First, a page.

The field will afford an opportunity
for ice hockey for women. This fac-
tor, the absence of available outdoor
rinks elsewhere, ,the opportunity af-
forded beginning skaters, and the free
admission, will make this innovation
in the athletic .department popular
among University women.

DECLARES TAXICAB
Frank DI Vine, City Attorney, Says
Party Rates Now in Effect
Are Exhorbitint
SU'GGESTS ADOPTION OF NEW
TRANSPORTITION ORDINANCE

LOOKS FOR RELIEF
IN COAL SHORTAGE
R1egent Junius E. Beal Expects Fuel To
Arrive In Ann Arbor Within
10 Days
"Relief in the coal shortage will
come within 10 days," said Regent
Junius E. Beal, fuel administrator for
Washtenaw county, yesterday.
"I have received a letter from State
Fuel Administrator W. K. Prudden,
stating that a large shipment of coal
is on the way but has been delayed
by a freight blockade near Columbus,
Ohio," he continued. This will be here
within a week and will greatly re-
lieve that situation.
Local coal dealers claim that the
present shortage is due to the hoard-
ing of coal by private families. One
dealer states that this is the worst coal
famine he has encountered in this city
for 32 years. The worst part is past
as there will be enough fuel to supply
the entire city within 10 days.
December Inlander Appears Today
Inlander is out today. Business
staff women of the publication will
be stationed at University hall, the
Engineering building and other places
on the campus selling the magazines.
Receipts from last month's sale ex-
ceed those - of former issues. In con-
sideration of this fact and the live
contributions entered in the number,
and even larger sale for this month, is
anticipated.
O U ULOCAL REGISTRNTS
MEN RESPONSIBLE FOR RETURN
OF BLANKS; SHOULD LEAVE
. HOME ADDRESSES
The first five Der cent of the ques-
tionnaires for Washtenaw county have
been sent out by the local draft board
and an equal number will be mailed
daily for twenty days until each of
the 4,705 registrants are supplied.
All of the students at the Univer-
sity who were registered last June
are affected by the regulations govern-
ing the questionnaire. Students who
have recently enlisted in various
branches of service will also have to
fill out these blanks. Only men who
are at present in the national army
are exempted from observing these re-
quirements.

LITERARY
OLUTI

WAR CERM
OF CREE
BOARD 0

Students leaving the
enter government service
en a special war certifi
their class in the Unive
cause for leaving, if a r
troduced by Prof. R. M. '
literary faculty meetin
passes the Boaird of Reg
President H. B. Hutch
J R. Effinger were nan
the methods in which tl
may best be prsented to t
The resolution read:
"That the President or
particular department
quested and authorized
fore the Board of Reger
tion of war certificates I
to students who are comp
draw from the University
service of the United S
ment."
A resolution was als
lowing students withdr
the middle of the seme
the service to take exa
the courses they are ca
student passes the work
during the semester in a
factory to his instructor
given equitable credit
credit to be determined
vidual instructor.
BARRISTERS E
NINE SENIO

cie
te
tii
qu
M
B

Should Get Transfers lia
Students at the University are plac- J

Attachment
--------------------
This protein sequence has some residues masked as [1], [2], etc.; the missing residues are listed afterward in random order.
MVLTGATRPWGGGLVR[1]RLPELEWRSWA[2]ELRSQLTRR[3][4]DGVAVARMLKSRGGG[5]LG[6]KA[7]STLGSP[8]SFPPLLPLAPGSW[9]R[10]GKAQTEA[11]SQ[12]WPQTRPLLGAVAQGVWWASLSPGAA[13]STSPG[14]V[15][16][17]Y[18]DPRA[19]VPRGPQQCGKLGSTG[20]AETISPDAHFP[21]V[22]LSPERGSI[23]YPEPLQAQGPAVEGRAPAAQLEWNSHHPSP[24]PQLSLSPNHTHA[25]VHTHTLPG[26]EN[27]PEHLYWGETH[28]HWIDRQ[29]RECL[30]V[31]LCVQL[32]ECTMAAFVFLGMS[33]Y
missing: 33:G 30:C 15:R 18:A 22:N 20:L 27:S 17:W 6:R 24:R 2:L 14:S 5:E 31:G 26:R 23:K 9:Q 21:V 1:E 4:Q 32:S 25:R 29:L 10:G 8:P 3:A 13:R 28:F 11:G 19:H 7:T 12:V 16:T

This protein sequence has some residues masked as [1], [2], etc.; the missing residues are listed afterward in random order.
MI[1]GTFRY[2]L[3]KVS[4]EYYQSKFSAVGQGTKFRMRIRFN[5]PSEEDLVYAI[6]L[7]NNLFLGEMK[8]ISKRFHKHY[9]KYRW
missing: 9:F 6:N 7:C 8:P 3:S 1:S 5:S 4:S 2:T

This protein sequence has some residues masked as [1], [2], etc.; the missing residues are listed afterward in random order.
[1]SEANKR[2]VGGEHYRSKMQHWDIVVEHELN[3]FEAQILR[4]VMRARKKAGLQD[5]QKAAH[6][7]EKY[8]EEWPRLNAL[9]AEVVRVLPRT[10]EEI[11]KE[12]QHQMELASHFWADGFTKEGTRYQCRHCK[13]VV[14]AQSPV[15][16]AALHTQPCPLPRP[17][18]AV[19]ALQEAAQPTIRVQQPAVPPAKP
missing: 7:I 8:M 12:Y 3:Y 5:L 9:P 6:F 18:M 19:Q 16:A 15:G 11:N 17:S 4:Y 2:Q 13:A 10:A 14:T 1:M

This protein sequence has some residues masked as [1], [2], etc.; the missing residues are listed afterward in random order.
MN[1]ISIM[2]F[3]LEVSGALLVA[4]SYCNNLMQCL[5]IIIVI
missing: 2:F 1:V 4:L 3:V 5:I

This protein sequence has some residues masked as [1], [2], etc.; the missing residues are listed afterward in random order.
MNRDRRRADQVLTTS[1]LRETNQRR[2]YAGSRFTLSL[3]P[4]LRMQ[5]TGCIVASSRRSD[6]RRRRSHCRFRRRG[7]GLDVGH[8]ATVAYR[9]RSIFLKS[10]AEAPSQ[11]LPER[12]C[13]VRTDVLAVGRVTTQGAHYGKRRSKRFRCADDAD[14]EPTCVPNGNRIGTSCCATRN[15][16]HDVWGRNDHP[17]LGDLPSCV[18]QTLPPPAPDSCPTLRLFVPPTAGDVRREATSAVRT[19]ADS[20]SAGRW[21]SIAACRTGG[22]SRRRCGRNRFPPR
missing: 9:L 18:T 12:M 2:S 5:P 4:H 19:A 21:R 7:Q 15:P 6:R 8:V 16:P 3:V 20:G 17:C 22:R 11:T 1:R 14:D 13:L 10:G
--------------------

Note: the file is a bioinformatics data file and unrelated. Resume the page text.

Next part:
ed in a very unusual situation regard- M<
ing this matter. tb
A large number of registered stu- bb
dents are living at a great distance to
from the board where they registered sp
this summer and with whom all pre-
sent dealings must be held. Prof. C
Edwin C. Goddard of the law faculty
has advised students to send in with
their questionnaires a request to their
local boards asking to be transferred di
to the board for this county where ha
they might then take their physical C
examinations. Examinations will be
held again whether they have been co
taken before or not. th
Draft boards all over the country *o
have begun to mail out their question- ic
naires and a large number of them tr
will find their way to this city after th
the students to whom they are ad-
dressed have gone home for the holi-
days.
"It is important that these men p1
should leave directions for the for- tic
warding of their questionnaires," said
Professor Goddard, "since the govern- th
ment has placed the responsibility of th
returning them upon the men them- di
selves, and all men who do not send m
them in within seven days after their to
despatch will automatically fall into di
class one."

MEN LEAV
MAY B
Will Lose Not

Barristers, senior law h
ety, held its annual fall it
rday afternoon. After
on the members assemble
uet at the Union.
Following are the initia
. Allan, Edward C. Butle
Bowman, Harold M. I
am S. Kammerer, Herma
hn J. Poleski, James E
arion S. Harlan. The
*e evening was Prof. Wil
our. Frank S. Kremer
astmaster and William S
poke in behalf of the neo
LUSTER Y. M. C. A. MEN
ACTUAL TRENCH Ex

Camp Custer
ers are not t
ave actual tree
uster, for whe
ompleted, loc
he center will
ut. From this
,ation will le,,
ench system.
he plan now bE

i

erman A.

Law Board Advises Students
The members of the law faculty fre
acting as an advisory board to all
students in this matter and hold reg-
ular hours daily from 10 to 12 o'clock,
in room D of the Law building, where
they may be met for advice. The law
faculty expects to assist about 500
students in this way during the vaca-
tion. They have offered to notary the
necessary legal papers for students
without any charge.

graduated
Wednesda
tagious w
tal with
smallpox.
the infecti
and an ep

Taylor, '18E, Weds Depew, '19, Friday'
Miss Esther M. Depew, '19, and
Paul Bowdish Taylor, '18E, were mar-
ried Friday evening in this city, the
Rev. N. C. Fetter officiating. Taylor
IC. a. +*m miitl mdclomn in engin-

Spanish

I'